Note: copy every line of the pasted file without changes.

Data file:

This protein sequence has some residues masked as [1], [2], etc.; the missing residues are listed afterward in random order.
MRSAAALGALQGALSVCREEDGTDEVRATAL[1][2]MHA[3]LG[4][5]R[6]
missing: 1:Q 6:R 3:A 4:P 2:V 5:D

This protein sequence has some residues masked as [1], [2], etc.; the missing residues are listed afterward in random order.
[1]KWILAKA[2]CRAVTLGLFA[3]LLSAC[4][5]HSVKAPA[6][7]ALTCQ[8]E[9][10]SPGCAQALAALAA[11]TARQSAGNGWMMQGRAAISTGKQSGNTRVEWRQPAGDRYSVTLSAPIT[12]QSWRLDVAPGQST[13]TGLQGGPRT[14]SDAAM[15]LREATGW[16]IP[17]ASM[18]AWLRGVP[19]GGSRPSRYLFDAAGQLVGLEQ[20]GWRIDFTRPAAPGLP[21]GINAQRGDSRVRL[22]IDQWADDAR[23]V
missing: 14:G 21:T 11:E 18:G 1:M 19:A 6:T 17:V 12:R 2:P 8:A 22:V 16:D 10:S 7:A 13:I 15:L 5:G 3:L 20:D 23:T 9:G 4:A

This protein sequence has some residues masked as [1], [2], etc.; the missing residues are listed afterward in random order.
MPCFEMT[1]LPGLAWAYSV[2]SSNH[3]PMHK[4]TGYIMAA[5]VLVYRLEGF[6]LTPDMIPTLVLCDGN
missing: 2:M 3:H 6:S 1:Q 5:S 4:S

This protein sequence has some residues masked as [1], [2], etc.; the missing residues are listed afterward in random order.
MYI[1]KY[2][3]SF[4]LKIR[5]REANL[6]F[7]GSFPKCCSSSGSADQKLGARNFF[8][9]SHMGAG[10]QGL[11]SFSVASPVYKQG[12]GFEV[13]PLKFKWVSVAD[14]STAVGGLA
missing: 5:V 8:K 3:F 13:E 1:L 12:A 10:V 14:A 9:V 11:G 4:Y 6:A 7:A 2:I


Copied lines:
This protein sequence has some residues masked as [1], [2], etc.; the missing residues are listed afterward in random order.
MRSAAALGALQGALSVCREEDGTDEVRATAL[1][2]MHA[3]LG[4][5]R[6]
missing: 1:Q 6:R 3:A 4:P 2:V 5:D

This protein sequence has some residues masked as [1], [2], etc.; the missing residues are listed afterward in random order.
[1]KWILAKA[2]CRAVTLGLFA[3]LLSAC[4][5]HSVKAPA[6][7]ALTCQ[8]E[9][10]SPGCAQALAALAA[11]TARQSAGNGWMMQGRAAISTGKQSGNTRVEWRQPAGDRYSVTLSAPIT[12]QSWRLDVAPGQST[13]TGLQGGPRT[14]SDAAM[15]LREATGW[16]IP[17]ASM[18]AWLRGVP[19]GGSRPSRYLFDAAGQLVGLEQ[20]GWRIDFTRPAAPGLP[21]GINAQRGDSRVRL[22]IDQWADDAR[23]V
missing: 14:G 21:T 11:E 18:G 1:M 19:A 6:T 17:V 12:R 2:P 8:A 22:V 16:D 10:S 7:A 13:I 15:L 5:G 3:L 20:D 23:T 9:G 4:A

This protein sequence has some residues masked as [1], [2], etc.; the missing residues are listed afterward in random order.
MPCFEMT[1]LPGLAWAYSV[2]SSNH[3]PMHK[4]TGYIMAA[5]VLVYRLEGF[6]LTPDMIPTLVLCDGN
missing: 2:M 3:H 6:S 1:Q 5:S 4:S

This protein sequence has some residues masked as [1], [2], etc.; the missing residues are listed afterward in random order.
MYI[1]KY[2][3]SF[4]LKIR[5]REANL[6]F[7]GSFPKCCSSSGSADQKLGARNFF[8][9]SHMGAG[10]QGL[11]SFSVASPVYKQG[12]GFEV[13]PLKFKWVSVAD[14]STAVGGLA
missing: 5:V 8:K 3:F 13:E 1:L 12:A 10:V 14:A 9:V 11:G 4:Y 6:A 7:A 2:I